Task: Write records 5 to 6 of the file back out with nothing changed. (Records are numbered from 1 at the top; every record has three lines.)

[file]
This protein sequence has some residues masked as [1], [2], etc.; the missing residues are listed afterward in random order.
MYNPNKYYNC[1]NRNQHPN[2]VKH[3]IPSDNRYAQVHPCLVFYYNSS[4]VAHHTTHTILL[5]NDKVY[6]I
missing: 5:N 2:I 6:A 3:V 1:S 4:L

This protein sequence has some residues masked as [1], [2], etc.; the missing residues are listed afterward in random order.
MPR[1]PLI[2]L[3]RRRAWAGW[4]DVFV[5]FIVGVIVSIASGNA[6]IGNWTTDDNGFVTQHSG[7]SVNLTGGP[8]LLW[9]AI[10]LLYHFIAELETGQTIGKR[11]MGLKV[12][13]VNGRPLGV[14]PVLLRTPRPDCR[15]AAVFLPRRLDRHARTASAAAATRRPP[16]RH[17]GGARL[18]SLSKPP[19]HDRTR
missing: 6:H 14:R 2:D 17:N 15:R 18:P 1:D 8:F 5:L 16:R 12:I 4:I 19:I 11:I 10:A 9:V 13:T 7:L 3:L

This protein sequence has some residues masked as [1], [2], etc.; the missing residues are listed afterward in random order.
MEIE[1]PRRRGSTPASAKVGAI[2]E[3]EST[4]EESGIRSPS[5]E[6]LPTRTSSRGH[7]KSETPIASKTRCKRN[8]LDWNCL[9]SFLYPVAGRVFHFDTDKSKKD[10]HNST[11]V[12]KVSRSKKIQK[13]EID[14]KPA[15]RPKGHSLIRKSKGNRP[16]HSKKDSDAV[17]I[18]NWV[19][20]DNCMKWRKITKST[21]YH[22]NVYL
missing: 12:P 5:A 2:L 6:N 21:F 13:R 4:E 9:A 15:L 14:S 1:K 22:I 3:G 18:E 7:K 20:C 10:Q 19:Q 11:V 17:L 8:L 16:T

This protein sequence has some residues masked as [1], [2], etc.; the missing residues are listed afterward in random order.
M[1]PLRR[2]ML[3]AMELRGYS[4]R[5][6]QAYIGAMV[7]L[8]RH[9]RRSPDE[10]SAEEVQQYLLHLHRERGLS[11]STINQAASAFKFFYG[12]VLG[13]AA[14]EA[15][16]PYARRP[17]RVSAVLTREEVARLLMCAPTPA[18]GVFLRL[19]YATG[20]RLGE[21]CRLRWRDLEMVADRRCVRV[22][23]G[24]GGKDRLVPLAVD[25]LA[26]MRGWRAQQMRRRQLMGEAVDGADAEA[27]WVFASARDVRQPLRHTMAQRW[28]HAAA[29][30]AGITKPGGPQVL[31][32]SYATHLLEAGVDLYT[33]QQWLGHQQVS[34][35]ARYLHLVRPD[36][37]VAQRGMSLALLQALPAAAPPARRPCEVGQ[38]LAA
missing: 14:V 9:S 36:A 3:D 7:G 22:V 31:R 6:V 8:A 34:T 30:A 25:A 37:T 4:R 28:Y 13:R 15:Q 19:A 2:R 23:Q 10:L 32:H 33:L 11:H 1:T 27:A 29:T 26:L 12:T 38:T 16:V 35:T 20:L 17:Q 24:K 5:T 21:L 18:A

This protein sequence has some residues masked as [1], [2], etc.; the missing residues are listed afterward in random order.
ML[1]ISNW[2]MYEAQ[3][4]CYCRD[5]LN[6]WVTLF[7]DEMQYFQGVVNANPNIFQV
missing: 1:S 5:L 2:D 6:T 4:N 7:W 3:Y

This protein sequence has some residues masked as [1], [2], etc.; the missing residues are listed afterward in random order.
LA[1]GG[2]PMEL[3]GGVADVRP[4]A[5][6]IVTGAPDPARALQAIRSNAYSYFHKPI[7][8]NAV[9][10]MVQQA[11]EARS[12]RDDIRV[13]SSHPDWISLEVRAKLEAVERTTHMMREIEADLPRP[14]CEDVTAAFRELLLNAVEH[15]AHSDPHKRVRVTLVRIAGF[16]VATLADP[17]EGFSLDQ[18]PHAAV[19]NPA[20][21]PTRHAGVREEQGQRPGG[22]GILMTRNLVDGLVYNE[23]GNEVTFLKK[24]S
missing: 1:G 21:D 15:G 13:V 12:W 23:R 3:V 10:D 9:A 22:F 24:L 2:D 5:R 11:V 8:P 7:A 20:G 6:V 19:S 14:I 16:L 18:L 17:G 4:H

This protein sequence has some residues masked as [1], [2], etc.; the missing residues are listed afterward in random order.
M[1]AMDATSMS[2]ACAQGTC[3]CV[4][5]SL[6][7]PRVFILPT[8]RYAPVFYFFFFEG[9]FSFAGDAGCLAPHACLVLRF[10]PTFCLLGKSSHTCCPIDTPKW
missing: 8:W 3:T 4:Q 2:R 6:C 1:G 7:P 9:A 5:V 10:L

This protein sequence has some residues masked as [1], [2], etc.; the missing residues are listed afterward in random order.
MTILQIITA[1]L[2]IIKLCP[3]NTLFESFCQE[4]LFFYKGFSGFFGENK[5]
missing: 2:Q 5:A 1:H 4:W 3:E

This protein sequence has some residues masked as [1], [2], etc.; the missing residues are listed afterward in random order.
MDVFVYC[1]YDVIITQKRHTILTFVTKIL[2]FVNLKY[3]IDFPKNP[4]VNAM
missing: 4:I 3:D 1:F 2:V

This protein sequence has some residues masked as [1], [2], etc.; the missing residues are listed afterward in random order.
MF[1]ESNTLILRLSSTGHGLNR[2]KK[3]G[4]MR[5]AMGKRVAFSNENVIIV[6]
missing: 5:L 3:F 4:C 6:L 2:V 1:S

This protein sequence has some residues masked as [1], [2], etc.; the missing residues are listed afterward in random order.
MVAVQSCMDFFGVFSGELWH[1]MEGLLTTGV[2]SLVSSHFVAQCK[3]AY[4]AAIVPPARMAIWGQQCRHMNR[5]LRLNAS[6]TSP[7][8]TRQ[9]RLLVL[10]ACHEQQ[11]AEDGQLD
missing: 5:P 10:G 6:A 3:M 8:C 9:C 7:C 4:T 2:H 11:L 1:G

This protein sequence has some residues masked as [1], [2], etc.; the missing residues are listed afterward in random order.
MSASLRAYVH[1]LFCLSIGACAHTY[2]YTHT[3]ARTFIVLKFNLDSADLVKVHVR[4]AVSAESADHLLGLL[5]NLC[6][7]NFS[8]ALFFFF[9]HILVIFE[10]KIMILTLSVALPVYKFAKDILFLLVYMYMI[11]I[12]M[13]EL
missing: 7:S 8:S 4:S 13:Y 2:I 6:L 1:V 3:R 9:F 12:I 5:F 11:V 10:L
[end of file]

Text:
This protein sequence has some residues masked as [1], [2], etc.; the missing residues are listed afterward in random order.
ML[1]ISNW[2]MYEAQ[3][4]CYCRD[5]LN[6]WVTLF[7]DEMQYFQGVVNANPNIFQV
missing: 1:S 5:L 2:D 6:T 4:N 7:W 3:Y

This protein sequence has some residues masked as [1], [2], etc.; the missing residues are listed afterward in random order.
LA[1]GG[2]PMEL[3]GGVADVRP[4]A[5][6]IVTGAPDPARALQAIRSNAYSYFHKPI[7][8]NAV[9][10]MVQQA[11]EARS[12]RDDIRV[13]SSHPDWISLEVRAKLEAVERTTHMMREIEADLPRP[14]CEDVTAAFRELLLNAVEH[15]AHSDPHKRVRVTLVRIAGF[16]VATLADP[17]EGFSLDQ[18]PHAAV[19]NPA[20][21]PTRHAGVREEQGQRPGG[22]GILMTRNLVDGLVYNE[23]GNEVTFLKK[24]S
missing: 1:G 21:D 15:G 13:V 12:W 23:R 3:V 10:D 9:A 22:F 24:L 2:D 5:R 11:V 8:P 7:A 20:G 6:V 19:S 14:I 16:L 18:L 17:G 4:H